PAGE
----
by Frank Shostak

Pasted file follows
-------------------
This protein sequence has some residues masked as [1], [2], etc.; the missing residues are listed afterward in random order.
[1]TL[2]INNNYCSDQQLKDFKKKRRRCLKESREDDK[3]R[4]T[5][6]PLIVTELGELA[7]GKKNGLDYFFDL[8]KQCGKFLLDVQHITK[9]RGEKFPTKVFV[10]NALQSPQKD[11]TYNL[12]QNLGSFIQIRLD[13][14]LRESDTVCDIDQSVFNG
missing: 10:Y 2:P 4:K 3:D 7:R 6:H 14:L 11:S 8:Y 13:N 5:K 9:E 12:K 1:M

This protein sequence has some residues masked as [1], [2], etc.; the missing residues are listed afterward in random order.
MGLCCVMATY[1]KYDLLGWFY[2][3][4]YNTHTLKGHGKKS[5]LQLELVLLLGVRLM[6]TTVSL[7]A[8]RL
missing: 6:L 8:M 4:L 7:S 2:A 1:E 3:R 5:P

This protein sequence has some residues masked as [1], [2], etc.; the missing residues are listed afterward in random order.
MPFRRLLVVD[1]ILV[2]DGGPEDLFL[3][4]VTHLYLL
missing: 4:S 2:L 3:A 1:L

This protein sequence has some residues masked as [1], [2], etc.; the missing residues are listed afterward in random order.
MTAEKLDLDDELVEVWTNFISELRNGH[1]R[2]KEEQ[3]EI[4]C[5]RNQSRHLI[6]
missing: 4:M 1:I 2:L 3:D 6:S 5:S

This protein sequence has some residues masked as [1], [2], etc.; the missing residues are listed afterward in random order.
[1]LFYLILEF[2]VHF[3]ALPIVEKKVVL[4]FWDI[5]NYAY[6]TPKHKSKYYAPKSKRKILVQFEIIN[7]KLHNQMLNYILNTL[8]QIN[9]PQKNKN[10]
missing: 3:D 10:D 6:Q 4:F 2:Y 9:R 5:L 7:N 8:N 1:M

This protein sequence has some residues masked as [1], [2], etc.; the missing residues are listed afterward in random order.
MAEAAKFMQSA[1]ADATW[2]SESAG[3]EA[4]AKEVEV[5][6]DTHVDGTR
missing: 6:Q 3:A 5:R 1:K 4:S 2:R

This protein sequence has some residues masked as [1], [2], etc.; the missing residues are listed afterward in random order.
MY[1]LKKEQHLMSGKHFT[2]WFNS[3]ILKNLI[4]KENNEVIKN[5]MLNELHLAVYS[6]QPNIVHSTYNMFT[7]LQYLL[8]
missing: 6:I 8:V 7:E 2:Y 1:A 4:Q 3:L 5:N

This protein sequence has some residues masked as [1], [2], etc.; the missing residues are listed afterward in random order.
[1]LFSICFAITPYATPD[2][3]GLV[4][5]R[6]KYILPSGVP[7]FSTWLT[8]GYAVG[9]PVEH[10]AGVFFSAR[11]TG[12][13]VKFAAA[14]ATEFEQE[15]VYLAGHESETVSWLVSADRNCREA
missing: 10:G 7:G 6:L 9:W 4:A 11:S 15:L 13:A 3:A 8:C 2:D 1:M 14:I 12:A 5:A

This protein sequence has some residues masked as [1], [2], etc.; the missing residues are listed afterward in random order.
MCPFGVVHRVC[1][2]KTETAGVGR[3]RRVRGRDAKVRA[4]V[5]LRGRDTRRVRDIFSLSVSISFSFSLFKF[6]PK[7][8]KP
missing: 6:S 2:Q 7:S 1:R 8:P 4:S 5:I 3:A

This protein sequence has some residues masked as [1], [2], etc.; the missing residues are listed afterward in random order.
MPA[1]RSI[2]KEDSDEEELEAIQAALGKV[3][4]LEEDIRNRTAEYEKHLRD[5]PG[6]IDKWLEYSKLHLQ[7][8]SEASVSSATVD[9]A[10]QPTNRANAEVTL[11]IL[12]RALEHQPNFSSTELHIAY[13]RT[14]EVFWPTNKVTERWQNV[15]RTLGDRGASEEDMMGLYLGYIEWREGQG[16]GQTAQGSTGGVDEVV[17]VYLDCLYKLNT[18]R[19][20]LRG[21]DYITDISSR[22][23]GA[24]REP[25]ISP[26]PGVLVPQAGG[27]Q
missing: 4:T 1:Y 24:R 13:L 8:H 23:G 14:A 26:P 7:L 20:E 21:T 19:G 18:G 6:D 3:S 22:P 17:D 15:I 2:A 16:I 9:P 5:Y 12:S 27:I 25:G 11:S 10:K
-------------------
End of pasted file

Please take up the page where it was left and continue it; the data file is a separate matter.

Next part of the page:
It is widely held that financial asset markets always fully reflect all available and relevant information, and that adjustment to new information is virtually instantaneous. This way of thinking which is known as the Efficient Market Hypothesis (EMH) is closely linked with the modern portfolio theory (MPT), which postulates that market participants are at least as good at price forecasting as is any model that a financial market scholar can come up with, given the available information. The view that everyone is as good a forecaster as any model implies that their forecasts do not display systematic biases. In other words, their forecasts are right on average. According to the MPT, by using available information, all market participants arrive at “rational expectations” forecasts of future security returns, and these forecasts become fully reflected in the prices that are observed in financial markets.